Do you manage to earn a living from your music, or do you need a 'day job' to survive?
In Spain it’s very difficult to earn a living from this kind of music, at least if you try to remain honest. Extensions of this practise such as conferences, work-shops are very rare, and there are very few venues and festivals. So I work as a language teacher, which I really like and which occupies almost a third of my time, concentrated in three days, and which brings in a minimum salary. I mostly perform abroad.
I try to conserve a kind of pleasure principle in all my activities, even in my job.
For now I’m totally happy with my situation, because for me it’s also a way to protect
my artistic integrity, as I don’t have to make any kind of compromise for money.
When I say this I have in mind some professional improvisers, and their attitude,
which is represented in their music, is simply incomprehensible for me.
You have produced a number of solo discs. What are the advantages and disdvantages of playing solo as against group playing?
Playing solo seems to be the most free form of expression, but it’s also the most arid. When I’m playing alone, I’m the only one responsible for what’s happening. It’s very rewarding, because you learn a lot about yourself; no justification to a third person is needed, and some acts can keep the status of secrets never revealed. But this is also what can make it dangerous in the way that if only I know what my intention was, then it’s easier to pretend that it’s been achieved even when it hasn’t! Playing alone requires more honesty with oneself, and as long as one is able to recognise one’s mistakes, it’s fine.
But obviously the music changes when another subjectivity comes into play. You enter
into a consensus (even when you’re not really playing together) that nourishes your
practise, not just artistically but also in human terms. And as I strongly believe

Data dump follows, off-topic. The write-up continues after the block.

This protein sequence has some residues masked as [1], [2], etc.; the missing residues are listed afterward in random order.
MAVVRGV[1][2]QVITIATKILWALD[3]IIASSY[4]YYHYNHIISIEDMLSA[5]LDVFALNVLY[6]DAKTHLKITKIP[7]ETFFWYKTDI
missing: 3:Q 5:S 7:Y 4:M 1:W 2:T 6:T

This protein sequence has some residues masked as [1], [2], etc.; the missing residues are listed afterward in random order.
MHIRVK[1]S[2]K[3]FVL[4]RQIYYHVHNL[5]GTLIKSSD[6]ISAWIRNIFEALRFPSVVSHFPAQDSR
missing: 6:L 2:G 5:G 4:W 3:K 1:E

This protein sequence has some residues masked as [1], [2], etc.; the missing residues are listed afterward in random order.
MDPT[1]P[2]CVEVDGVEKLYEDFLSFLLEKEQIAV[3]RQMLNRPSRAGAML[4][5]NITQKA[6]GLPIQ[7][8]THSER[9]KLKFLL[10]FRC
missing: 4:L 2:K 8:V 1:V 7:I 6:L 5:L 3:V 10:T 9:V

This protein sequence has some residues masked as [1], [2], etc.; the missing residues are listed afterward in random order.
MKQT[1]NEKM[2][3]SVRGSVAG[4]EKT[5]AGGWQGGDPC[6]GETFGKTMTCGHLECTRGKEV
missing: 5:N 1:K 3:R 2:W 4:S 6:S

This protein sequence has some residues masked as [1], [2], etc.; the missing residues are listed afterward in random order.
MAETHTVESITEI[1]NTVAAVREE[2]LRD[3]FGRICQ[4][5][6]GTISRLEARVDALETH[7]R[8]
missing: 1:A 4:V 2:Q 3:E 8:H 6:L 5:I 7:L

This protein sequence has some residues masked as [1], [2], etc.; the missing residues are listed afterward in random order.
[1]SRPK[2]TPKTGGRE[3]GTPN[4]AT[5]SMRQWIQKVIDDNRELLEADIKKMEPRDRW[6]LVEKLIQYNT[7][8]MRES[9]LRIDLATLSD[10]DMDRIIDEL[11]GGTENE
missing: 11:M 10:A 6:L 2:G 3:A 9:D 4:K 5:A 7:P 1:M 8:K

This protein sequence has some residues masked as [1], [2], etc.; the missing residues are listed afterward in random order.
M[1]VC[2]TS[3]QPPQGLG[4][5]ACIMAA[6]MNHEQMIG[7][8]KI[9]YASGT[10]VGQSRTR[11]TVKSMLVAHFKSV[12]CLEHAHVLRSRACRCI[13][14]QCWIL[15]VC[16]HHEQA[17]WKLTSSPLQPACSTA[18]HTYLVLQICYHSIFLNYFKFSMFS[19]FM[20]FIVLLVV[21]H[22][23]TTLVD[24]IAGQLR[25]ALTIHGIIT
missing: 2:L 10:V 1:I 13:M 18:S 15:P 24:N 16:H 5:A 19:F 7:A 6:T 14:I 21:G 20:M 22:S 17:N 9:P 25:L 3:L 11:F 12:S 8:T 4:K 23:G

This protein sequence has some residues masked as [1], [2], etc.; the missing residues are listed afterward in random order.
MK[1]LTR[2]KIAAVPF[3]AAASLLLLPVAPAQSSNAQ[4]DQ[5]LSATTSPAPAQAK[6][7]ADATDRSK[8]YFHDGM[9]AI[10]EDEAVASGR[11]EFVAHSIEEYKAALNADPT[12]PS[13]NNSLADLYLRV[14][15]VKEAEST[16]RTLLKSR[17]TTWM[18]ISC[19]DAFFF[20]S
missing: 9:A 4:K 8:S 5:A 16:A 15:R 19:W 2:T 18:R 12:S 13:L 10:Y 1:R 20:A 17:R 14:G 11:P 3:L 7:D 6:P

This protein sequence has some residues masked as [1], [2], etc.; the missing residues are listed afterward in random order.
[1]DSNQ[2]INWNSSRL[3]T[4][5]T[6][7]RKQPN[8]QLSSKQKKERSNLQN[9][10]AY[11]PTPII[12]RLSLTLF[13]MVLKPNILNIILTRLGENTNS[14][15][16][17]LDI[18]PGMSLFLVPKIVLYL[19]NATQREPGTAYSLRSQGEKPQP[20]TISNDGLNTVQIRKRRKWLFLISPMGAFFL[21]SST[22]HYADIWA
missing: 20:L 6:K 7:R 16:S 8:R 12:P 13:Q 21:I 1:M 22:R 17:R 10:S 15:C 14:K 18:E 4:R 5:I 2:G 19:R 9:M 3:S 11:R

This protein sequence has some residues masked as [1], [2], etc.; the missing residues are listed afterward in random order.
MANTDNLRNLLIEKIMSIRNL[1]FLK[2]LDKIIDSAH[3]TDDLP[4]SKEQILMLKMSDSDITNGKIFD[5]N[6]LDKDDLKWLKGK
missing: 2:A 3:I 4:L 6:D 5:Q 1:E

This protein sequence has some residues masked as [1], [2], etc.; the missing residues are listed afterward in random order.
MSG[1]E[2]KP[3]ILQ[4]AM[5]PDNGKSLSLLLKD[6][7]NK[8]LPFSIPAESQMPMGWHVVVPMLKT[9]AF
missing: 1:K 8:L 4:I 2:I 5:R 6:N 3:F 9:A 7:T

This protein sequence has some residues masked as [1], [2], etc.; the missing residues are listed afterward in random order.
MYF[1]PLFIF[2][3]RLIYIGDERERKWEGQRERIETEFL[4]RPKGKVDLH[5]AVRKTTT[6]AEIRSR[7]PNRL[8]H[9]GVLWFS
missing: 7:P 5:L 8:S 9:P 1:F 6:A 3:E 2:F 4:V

that this practise is related to human exchange and political consensus, I also need
a group context to continue building an open subjectivity.
Would you describe some of your music as 'noise music'? You have also used the term 'quiet noise music', so what is your relation to 'noise'?
Noise music, as it’s called and defined, requires some parameters that I don’t fulfil, simply because I’m not interested in using them the way they are required. On the other hand I’m interested in the energy of loud noise, in its capacity of trans-figuration and most of all in its physicality, which is an amazing virtue: not just for the power of its presence, but also for its perturbing force socially and politically.
In this way sound crosses the boundaries of what is socially acceptable and literally invades reality. For me, it’s more a realisation than an act of aggression or a provocation.
At the same time I’m very attracted by the inner body of this physicality. And I believe that to make it understandable, high volumes can be an obstacle. In my music dynamics are fundamental. There’s a tendency to mix the word ‘noise’ with the label ‘noise music’. Noisy music and noise music are different to me, the first using an adjective to describe and qualify the music, and the second defining a genre. It’s curious that in Latin languages when we use the word ‘noise’ in English (without being translated) it means ‘noise music’, and otherwise we use a translated word (bruitiste in French, ruidista in Spanish and Portuguese, rumoroso in Italian...) Once I used the expression ‘soft noise music’ as an irony, trying to describe a piece of mine that was pretty much this: noise music in its essence but with a soft volume...I try to give to each material I use the volume and intention I consider correct. It could have to do with psychological tension, erotic pulsions, inner perceptions, vibration or simply the mood of the moment.
You have played with many leading improvisers over the past few years. Are there any that made a particular impression on you, or who you feel you learnt a lot from? And is there anyone who you'd particularly like to play with who you haven't played with yet?
I see collaborations as processes of feedback where the information flux is redistributed by each collaborator, and influence is part of this flow. Transmitter and receptor are pretty much part of the same intention. In this context I always learn from others, and if not, I would stop collaborations. But for me, it’s not just about music, it’s also about energy. I consider music as part of this energy that brings me closer to or drives me apart from a musician. As the years go by we have to be conscious of the fact that there’s less and less capacity to be surprised, impressed or influenced by other people’s music. When I think of somebody I’d like to play with, I imagine what my contribution could be and how it could change his or her music. I love the work of many musicians, but in many cases I don’t see what I could bring to their music.
But still, I’m attracted by musicians I’ve never played with. Jérôme Noetinger is one of them. We have played together in larger groups, but not yet as a duo, though we’ve talked about it many times. And I’d love to play with John Tilbury, Otomo Yoshihide and Lee Patterson.
Photo: Dimitra Lazaridou Chatzigoga
Photo: Tania Peris
Photo: Pau Torres
Photo: Ferran Fages
‘Centre of mass’ - Alfredo Costa Monteiro, another timbre by-ways, at-b01